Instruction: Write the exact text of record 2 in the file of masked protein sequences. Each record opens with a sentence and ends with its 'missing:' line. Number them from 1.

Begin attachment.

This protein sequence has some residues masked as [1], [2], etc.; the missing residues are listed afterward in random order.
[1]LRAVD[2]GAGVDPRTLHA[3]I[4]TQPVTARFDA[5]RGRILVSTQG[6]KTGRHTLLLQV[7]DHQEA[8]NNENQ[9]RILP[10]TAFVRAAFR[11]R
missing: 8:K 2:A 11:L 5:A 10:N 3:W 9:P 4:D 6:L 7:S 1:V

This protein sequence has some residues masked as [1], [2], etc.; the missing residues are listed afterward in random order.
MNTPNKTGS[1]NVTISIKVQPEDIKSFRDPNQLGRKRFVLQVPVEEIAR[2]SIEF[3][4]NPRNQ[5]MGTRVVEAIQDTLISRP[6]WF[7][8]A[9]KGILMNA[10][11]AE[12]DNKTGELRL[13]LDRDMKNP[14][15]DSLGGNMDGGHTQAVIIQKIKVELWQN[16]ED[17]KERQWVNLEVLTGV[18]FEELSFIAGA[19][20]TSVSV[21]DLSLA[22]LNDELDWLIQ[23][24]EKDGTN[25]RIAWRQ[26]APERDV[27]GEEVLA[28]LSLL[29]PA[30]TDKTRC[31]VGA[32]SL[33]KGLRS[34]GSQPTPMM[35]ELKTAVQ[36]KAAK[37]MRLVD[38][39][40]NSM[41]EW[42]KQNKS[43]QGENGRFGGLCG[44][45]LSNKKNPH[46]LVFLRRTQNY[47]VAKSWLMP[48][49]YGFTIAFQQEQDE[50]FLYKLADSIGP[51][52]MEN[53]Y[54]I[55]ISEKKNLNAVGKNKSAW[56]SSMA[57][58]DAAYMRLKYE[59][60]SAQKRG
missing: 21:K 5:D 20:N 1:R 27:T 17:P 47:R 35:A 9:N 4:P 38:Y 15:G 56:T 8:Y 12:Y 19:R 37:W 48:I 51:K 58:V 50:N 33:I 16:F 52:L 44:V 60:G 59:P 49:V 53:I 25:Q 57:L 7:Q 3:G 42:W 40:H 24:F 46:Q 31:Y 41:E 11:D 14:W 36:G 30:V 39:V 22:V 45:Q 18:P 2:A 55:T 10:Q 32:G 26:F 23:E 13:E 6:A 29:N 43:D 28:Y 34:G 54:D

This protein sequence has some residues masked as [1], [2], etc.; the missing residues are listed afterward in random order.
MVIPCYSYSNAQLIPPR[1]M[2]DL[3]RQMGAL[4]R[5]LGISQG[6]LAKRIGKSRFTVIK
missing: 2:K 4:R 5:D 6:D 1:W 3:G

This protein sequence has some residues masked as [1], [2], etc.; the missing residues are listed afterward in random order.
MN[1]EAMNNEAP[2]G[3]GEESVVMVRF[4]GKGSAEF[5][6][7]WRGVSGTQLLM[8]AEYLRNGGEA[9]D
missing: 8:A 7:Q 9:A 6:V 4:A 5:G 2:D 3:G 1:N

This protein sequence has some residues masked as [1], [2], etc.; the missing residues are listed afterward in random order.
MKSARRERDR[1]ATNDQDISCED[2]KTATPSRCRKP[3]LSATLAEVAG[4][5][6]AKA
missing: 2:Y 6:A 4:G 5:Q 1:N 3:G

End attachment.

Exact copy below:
This protein sequence has some residues masked as [1], [2], etc.; the missing residues are listed afterward in random order.
MNTPNKTGS[1]NVTISIKVQPEDIKSFRDPNQLGRKRFVLQVPVEEIAR[2]SIEF[3][4]NPRNQ[5]MGTRVVEAIQDTLISRP[6]WF[7][8]A[9]KGILMNA[10][11]AE[12]DNKTGELRL[13]LDRDMKNP[14][15]DSLGGNMDGGHTQAVIIQKIKVELWQN[16]ED[17]KERQWVNLEVLTGV[18]FEELSFIAGA[19][20]TSVSV[21]DLSLA[22]LNDELDWLIQ[23][24]EKDGTN[25]RIAWRQ[26]APERDV[27]GEEVLA[28]LSLL[29]PA[30]TDKTRC[31]VGA[32]SL[33]KGLRS[34]GSQPTPMM[35]ELKTAVQ[36]KAAK[37]MRLVD[38][39][40]NSM[41]EW[42]KQNKS[43]QGENGRFGGLCG[44][45]LSNKKNPH[46]LVFLRRTQNY[47]VAKSWLMP[48][49]YGFTIAFQQEQDE[50]FLYKLADSIGP[51][52]MEN[53]Y[54]I[55]ISEKKNLNAVGKNKSAW[56]SSMA[57][58]DAAYMRLKYE[59][60]SAQKRG
missing: 21:K 5:D 20:N 1:R 27:T 17:P 47:R 35:A 9:N 4:P 38:Y 15:G 56:T 8:Y 12:Y 19:R 37:W 48:I 51:K 58:V 50:N 33:I 16:F 52:L 44:V 60:G 59:P 49:V 53:I 25:Q 57:L 7:Q 3:G 42:W 40:H 24:F 46:Q 31:Y 41:E 11:D 14:W 36:G 30:V 39:V 22:V 45:Q 18:P 2:A 55:T 10:Q 32:G 26:F 23:E 13:E 6:A 29:N 43:D 28:Y 34:G 54:D